Table 1. Multilevel regressions of automaticity and motivational interference on general self-efficacy based on controlled study data (Stojanovic et al., 2020).
Automatization and general self-efficacy
To test H1a, the influence of GSE on automaticity, GSE was added to the automaticity baseline model (Model 1) as a Level 2 predictor, resulting in Model 2. As expected, GSE predicted automaticity, b = 0.609 (SE = 0.145), t(97.36) = 4.21, and p < 0.001.
Motivational Interference and General Self-Efficacy
To test H1b, the influence of GSE on MI during habit repetition, we added GSE to a MI baseline model from Stojanovic et al. (2020) with random slopes, random intercepts, and habit repetition as its only predictor (Model 3), which resulted in Model 4 (see Table 1). Unexpectedly, GSE did not predict MI, b = −0.113 (SE = 0.126), t(99.64) = 0.91, and p = 0.363. With this finding, the mediation hypothesis H1c can be revoked as well as GSE fails to predict MI.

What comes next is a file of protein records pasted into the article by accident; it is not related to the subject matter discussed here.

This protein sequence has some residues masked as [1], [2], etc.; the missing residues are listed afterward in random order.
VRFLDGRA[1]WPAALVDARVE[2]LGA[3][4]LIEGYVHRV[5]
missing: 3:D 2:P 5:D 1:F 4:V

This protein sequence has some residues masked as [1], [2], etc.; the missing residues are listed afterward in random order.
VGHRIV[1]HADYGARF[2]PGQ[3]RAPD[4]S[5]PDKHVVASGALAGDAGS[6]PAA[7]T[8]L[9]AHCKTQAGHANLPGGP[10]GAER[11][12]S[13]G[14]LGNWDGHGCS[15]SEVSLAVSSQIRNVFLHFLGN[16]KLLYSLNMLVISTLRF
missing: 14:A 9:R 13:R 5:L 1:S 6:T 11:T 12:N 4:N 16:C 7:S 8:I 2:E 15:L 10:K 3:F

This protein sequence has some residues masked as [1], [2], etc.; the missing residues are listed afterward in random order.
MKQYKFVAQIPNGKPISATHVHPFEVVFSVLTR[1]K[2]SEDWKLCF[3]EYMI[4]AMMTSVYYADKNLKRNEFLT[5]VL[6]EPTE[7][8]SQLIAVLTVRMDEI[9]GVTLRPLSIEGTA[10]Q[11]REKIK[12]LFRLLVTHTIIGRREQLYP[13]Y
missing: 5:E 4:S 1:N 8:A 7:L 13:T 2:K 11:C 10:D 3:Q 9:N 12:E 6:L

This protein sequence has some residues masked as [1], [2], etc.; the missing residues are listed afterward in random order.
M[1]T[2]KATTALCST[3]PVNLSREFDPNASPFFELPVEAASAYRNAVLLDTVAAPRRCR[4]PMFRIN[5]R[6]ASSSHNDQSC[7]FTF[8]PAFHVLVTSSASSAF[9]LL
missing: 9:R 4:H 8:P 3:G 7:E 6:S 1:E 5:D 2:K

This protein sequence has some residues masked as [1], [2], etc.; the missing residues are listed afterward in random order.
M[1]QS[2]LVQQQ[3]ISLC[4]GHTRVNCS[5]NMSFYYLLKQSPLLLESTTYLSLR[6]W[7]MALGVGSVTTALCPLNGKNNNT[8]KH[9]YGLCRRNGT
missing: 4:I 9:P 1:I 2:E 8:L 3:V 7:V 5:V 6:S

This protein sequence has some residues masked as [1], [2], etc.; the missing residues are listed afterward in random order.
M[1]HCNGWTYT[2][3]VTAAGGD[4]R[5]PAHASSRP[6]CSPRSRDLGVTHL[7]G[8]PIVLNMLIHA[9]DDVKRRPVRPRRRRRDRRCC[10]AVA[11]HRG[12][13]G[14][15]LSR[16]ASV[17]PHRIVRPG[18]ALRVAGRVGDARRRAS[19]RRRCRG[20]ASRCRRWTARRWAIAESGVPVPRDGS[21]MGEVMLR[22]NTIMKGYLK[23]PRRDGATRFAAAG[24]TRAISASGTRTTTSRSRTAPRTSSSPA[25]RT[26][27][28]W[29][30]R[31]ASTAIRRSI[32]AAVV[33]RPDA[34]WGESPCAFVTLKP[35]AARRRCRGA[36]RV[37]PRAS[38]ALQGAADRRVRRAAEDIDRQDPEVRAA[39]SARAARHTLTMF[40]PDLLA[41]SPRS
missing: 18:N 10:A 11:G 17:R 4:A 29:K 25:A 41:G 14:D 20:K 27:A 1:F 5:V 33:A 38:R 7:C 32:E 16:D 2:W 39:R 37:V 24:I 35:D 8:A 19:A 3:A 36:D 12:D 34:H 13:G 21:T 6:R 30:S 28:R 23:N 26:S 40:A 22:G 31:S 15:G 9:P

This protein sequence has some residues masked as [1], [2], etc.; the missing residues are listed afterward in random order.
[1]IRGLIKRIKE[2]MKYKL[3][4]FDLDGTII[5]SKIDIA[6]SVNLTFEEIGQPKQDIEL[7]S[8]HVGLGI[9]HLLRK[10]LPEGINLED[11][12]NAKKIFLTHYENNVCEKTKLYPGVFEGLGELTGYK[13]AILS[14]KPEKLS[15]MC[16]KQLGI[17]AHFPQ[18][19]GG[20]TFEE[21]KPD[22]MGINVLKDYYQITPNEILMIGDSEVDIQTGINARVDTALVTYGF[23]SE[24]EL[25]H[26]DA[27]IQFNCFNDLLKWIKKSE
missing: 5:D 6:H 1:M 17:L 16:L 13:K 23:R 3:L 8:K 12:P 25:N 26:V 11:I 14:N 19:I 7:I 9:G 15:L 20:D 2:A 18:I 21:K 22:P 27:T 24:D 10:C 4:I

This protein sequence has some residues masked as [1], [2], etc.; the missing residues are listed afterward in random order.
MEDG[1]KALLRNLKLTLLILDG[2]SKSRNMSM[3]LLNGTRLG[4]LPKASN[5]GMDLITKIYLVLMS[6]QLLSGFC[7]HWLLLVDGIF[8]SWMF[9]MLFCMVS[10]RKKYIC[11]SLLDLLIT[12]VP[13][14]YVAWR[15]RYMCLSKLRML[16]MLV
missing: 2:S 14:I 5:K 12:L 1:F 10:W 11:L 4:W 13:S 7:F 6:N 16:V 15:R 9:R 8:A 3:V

Study 1 generated two main findings. Firstly, GSE was associated with higher automaticity. Participants with higher GSE reported higher automaticity scores over a variety of individual study habits containing different learning activities such as reading, writing or rehearsal (for more details on the study habit contents, see Stojanovic et al., 2020). Secondly, contrary to our predictions, GSE was not associated with the experience of MI during habit performance. These results indicate that GSE might generally facilitate the intentional formation of habits. However, this broad, positive attitude toward one’s capability to deal with problems in general does not protect one against situation-specific motivational impairments. While the extensive applicability to different domains and kinds of behaviors is an advantage of the construct (see Luszczynska et al., 2005b), a drawback in terms of predictive power of the trait-like GSE belief, modeled here as a time-invariant covariate, is that it cannot capture dynamics of change that happen during the development of new habits. By increasing the specificity of SE, it changes conceptually from a general belief to a habit-specific attribute, from GSE to HSE, which is measurable as a time-variant variable we expect to develop and influence the habit building process significantly.
Study 2: Habit Building and Habit Self-Efficacy
Materials and Methods